UNITED STATES DISTRICT COURT SOUTHERN DISTRICT OF NEW YORK
April 12, 1984
KENNETH LANDSKRONER, Plaintiff, against VITO TERNULLOW, Warden, Otisville Correctional Facility, Defendant.
The opinion of the court was delivered by: STEWART
STEWART, District Judge:
Petitioner seeks a writ of habeas corpus asking this court to reinstate his state court appeal which he took following his criminal conviction for possession of cocaine. Petitioner claims that, in contravention of the federal constitution, he was denied effective assistance of appellate counsel. Because there are serious doubts as to whether petitioner has fairly presented his claim to the state courts, we dismiss the petition without prejudice to its renewal.
Petitioner was convicted in the Albany County court in June of 1981 and sentenced to a 3 to 15 year prison term. The judgment of conviction was affirmed by the Appellate Division, Third Department, on December 23, 1982, and leave to appeal to the Court of Appeals was denied on March 8, 1983.
Petitioner alleges that in late May of 1983, his mother learned for the first time that certain salient grounds for appeal were neither considered nor argued by petitioner's attorney when petitioner's direct appeal was taken. Subsequently, petitioner hired a new attorney and in late August of 1983, after counsel had investigated the matter, petitioner moved before the Appellate Division to reargue his appeal on the ground that the appeal had been the product of ineffective assistance of appellate counsel.
In opposition to the reargument motion, the state argued only that the motion was barred from review for procedural reasons and did not address the merits of petitioner's claim. In particular, the state urged that the motion was not timely under section 800.14(f) of the Appellate Division, Third Department's rules, which states that "[m]otions for reargument must be made within 60 days" of the appeal. Section 800.14(f) is a time limitation promulgated pursuant to N.Y. Crim. Proc. Law § 470.50(2). Section 470.50 provides in relevant part:
1. After its determination of an appeal taken pursuant to article four hundred fifty, an appellate court, in the interest of justice and for good cause shown, may in its discretion, upon motion of a party adversely affected by its determination, or upon its own motion, order a reargument or reconsideration of the appeal. . . .
2. The court of appeals may promulgate rules limiting the time within which a motion for reargument of appeals determined by such court may be made, and the appellate division of each department may similarly promulgate such rules with respect to appeals determined by such appellate division . . .In the absence of any such rule of limitation, a motion for reargument may be made at any time.
Apparently for good measure, the state also opposed the reargument motion on the ground that "no interest of justice or good cause" had been shown, citing the language of section 470.50(1). We observe that this latter argument was made for good measure since, as we read section 470.50, the interest of justice/good cause criteria do not describe the circumstances under which time limits promulgated under section 470.50(2) (e.g., App. Div. Third Dep't Rule § 800.14(f) may be relaxed, but rather the circumstances under which an otherwise timely motion to reargue should be granted.
In any case, the Appellate Division denied the motion without opinion and since the state had raised only procedural arguments in opposition to the motion, both parties before us now agree that the motion was denied as procedurally barred, and that petitioner's ineffective appellate counsel claim was never heard on the merits.See Johnson v. Harris, 682 F.2d 49, 51 (2d Cir.), cert. denied, 459 U.S. 1041, 103 S. Ct. 457, 74 L. Ed. 2d 609 (1982); Martinez v. Harris, 675 F.2d 51, 54 (2d Cir.), cert. denied, 459 U.S. 849, 103 S. Ct. 109, 74 L. Ed. 2d 97 (1982). Accordingly, petitioner now urges that this court apply the "cause and prejudice" test of Wainwright v. Sykes, 433 U.S. 72, 53 L. Ed. 2d 594, 97 S. Ct. 2497 (1977). Under that test, a claim which the state courts have refused to consider for procedural reasons may only be heard by a federal habeas court if the petitioner can surmount the significant hurdle of demonstrating "cause" for failing to comply with the state procedural requirements, as well as actual prejudice. Although we are aware of no cases directly on point, we agree with the state that application of Wainwright would be premature. We reach this conclusion 1) because of strong comity principles which dictate that a federal habeas court not pass on a habeas petition unless state courts have had a fair opportunity to pass on the claim first, 2) because the Wainwright cause and prejudice test anticipates that it will only be applied if the state courts will not, due to adherence to their own procedural rules, pass on the merits of a claim, and 3) because there is a real possibility that if petitioner were to return to state court and attempt one of several untested procedural avenues to have his claim heard, he would be successful.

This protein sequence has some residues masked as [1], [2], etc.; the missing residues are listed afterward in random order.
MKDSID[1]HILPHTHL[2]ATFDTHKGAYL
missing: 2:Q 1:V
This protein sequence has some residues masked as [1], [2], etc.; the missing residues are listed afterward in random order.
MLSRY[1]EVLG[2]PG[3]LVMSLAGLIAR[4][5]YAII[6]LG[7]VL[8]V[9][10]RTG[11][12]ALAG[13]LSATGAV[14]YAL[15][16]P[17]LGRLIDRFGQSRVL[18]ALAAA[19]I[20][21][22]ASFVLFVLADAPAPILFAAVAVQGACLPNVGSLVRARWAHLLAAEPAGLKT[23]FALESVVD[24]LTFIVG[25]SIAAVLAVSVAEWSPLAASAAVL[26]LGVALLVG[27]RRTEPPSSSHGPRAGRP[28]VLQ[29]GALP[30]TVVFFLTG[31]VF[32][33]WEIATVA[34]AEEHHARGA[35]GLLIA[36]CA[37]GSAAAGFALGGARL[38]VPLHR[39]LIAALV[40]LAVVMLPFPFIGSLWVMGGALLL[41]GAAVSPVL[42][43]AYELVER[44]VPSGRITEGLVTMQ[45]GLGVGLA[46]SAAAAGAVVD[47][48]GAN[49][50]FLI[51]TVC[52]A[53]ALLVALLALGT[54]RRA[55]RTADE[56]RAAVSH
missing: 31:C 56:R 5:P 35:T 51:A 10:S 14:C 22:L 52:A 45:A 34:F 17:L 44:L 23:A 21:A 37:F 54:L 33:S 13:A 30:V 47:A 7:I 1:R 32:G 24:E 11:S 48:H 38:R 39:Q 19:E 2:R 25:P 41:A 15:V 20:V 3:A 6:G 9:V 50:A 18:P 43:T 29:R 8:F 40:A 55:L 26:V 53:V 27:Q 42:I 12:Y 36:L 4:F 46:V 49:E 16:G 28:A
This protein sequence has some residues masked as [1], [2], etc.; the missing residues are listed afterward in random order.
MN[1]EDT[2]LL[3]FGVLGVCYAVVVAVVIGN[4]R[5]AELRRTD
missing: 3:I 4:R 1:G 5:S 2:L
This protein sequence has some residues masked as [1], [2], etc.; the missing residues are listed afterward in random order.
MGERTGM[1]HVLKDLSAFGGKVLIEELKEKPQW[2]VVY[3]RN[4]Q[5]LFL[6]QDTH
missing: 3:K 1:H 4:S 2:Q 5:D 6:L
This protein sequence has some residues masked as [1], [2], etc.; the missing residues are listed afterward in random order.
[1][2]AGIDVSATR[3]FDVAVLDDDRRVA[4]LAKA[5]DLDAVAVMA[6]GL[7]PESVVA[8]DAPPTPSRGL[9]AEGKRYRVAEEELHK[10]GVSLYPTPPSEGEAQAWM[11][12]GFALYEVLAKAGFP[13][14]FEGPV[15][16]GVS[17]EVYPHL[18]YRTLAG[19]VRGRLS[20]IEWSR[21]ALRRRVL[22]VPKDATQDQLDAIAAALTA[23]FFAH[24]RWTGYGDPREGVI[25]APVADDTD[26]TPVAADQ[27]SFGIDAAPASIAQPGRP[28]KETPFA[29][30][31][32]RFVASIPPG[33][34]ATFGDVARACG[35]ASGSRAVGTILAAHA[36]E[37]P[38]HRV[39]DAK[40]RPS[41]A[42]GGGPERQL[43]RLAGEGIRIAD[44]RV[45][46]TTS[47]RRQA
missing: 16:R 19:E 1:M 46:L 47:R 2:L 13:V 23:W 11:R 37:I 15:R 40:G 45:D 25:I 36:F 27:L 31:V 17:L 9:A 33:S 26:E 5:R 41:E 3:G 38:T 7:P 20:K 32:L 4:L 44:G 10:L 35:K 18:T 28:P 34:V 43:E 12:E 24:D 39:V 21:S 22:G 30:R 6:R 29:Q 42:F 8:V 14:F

The first of these reasons requires no further explanation. It is beyond argument that the intent of the 28 U.S.C. § 2254 exhaustion requirement is that "the state courts [be afforded] a fair opportunity to pass upon [a petitioner's] federal claim." Daye v. Attorney General, 696 F.2d 186, 191 (2d Cir. 1982) (en banc). It would therefore also seem manifest that if a state court has refused to pass on a federal claim because the petitioner has not followed a procedure which, according to state law, would entitle him to review of his claim, and avenues exist by which the claim could be heard, a federal habeas court must require the petitioner to follow one of those avenues before passing on his claim. Since it is undisputed that petitioner was barred for procedural reasons from having his ineffective assistance of appellate counsel claim heard in the state courts, the question we must now answer is whether other avenues exist by which he could have his claim heard.